Poor households display different levels of poverty; this is the result of different levels of income but is also sometimes brought about by other factors, such as: the psychological state of the persons concerned, the quality of their family relationships, their general situation as regards relationships and social life, the rules governing access to social measures and social support, and whether or not they can turn to associations for help. It is not possible to place a financial value on all of these factors but they have a considerable impact on the way in which poverty starts and develops. The term "severe poverty" has been introduced to describe the situation of individuals and families who have reached the verge of marginalization or have already crossed the dividing line. All victims of marginalization run the risk of sinking into social exclusion, sooner or later, if appropriate measures are not taken as soon as possible to ease their plight.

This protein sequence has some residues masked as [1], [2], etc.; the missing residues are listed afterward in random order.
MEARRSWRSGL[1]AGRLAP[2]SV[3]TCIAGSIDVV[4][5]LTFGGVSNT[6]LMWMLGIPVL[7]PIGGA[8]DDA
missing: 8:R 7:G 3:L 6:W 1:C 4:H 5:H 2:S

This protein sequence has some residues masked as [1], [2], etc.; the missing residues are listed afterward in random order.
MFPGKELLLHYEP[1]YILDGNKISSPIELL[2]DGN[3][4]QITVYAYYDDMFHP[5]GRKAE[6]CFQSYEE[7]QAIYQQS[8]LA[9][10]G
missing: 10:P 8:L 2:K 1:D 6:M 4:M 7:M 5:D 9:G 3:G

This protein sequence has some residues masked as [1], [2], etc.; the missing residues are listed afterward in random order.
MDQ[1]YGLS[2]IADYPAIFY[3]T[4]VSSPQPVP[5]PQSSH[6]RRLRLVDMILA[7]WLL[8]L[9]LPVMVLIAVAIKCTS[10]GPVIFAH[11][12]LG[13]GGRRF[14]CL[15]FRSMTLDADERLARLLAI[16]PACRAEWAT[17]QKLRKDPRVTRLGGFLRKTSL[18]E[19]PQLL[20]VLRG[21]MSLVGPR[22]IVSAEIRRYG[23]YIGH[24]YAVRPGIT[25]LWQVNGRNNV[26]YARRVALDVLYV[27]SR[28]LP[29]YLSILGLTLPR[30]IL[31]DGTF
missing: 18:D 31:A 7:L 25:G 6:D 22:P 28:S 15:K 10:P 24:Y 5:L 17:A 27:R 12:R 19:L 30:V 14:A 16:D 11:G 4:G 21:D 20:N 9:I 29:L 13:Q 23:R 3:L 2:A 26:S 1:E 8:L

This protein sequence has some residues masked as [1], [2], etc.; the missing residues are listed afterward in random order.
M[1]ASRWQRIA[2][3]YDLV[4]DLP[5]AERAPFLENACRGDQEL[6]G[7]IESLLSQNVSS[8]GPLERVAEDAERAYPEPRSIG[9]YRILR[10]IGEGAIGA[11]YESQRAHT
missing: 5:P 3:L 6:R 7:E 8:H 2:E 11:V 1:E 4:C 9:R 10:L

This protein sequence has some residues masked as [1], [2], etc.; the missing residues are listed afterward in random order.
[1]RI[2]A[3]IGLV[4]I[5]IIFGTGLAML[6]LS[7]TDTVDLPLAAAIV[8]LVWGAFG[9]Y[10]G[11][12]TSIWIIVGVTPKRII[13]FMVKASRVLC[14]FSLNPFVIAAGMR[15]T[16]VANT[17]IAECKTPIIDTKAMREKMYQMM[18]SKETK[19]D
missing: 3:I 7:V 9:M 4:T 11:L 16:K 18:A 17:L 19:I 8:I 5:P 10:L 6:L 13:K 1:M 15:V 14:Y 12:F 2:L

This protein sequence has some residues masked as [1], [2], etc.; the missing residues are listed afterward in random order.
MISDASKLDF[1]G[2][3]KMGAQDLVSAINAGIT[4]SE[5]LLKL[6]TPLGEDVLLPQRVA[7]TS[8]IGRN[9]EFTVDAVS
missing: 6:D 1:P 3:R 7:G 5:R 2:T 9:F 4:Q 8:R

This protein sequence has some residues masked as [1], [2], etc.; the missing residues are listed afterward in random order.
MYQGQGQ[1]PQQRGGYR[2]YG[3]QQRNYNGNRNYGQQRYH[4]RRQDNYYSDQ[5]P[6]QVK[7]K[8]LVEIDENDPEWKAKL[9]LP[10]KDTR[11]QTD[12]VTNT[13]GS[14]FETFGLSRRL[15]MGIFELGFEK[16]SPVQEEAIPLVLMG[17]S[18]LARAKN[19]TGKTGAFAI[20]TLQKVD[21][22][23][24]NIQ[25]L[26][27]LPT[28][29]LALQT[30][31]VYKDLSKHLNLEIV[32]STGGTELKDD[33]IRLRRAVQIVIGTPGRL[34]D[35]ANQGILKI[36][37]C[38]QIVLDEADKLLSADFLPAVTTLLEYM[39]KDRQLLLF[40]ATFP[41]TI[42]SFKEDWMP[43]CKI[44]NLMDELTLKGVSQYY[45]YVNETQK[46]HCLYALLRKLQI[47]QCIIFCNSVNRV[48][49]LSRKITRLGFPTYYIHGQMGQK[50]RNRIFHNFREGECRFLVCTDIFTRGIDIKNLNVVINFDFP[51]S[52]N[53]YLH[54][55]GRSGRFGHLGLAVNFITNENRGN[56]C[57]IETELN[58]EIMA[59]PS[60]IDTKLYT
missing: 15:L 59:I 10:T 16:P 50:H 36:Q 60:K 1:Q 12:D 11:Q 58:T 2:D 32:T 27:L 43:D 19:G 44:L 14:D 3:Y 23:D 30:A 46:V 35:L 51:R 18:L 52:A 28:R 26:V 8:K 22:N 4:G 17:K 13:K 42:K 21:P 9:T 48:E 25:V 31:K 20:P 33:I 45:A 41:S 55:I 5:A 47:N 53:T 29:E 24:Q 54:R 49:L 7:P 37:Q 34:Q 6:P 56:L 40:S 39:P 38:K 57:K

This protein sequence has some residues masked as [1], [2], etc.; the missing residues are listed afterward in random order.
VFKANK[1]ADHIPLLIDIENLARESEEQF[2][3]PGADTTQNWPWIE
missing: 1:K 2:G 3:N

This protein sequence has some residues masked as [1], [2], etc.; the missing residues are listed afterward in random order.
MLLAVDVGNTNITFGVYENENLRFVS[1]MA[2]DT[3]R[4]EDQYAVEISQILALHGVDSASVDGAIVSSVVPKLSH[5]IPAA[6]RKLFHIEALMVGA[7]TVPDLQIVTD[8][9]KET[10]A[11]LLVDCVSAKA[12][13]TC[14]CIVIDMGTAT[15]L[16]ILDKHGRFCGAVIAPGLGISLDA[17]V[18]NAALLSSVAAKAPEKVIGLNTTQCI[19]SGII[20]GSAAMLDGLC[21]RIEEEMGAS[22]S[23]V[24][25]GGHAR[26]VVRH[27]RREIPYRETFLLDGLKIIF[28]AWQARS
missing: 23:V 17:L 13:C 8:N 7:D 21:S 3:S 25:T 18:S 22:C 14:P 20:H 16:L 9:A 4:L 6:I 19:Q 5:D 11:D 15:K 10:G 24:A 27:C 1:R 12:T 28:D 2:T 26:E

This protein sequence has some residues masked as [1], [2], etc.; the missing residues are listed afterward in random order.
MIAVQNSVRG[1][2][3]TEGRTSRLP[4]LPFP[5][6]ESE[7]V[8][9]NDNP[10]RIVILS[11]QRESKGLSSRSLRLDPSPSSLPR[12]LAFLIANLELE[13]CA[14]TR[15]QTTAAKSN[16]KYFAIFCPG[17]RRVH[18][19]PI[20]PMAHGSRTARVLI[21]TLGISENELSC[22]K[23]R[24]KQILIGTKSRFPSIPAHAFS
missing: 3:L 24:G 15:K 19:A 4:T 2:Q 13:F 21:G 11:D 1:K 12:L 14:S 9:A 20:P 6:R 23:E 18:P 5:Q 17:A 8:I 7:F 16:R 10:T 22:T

One out of every four people on the Earth lives in absolute poverty, surviving on less than US$1 a day. This is a condition of life so characterized by malnutrition, illiteracy, disease, squalid surroundings, high infant mortality, and low life expectancy as to be below any definition of human dignity. According to data from the World Bank and the United Nations, roughly 1.3 billion people live in a state of absolute poverty with nearly 25 million being added to their numbers each year.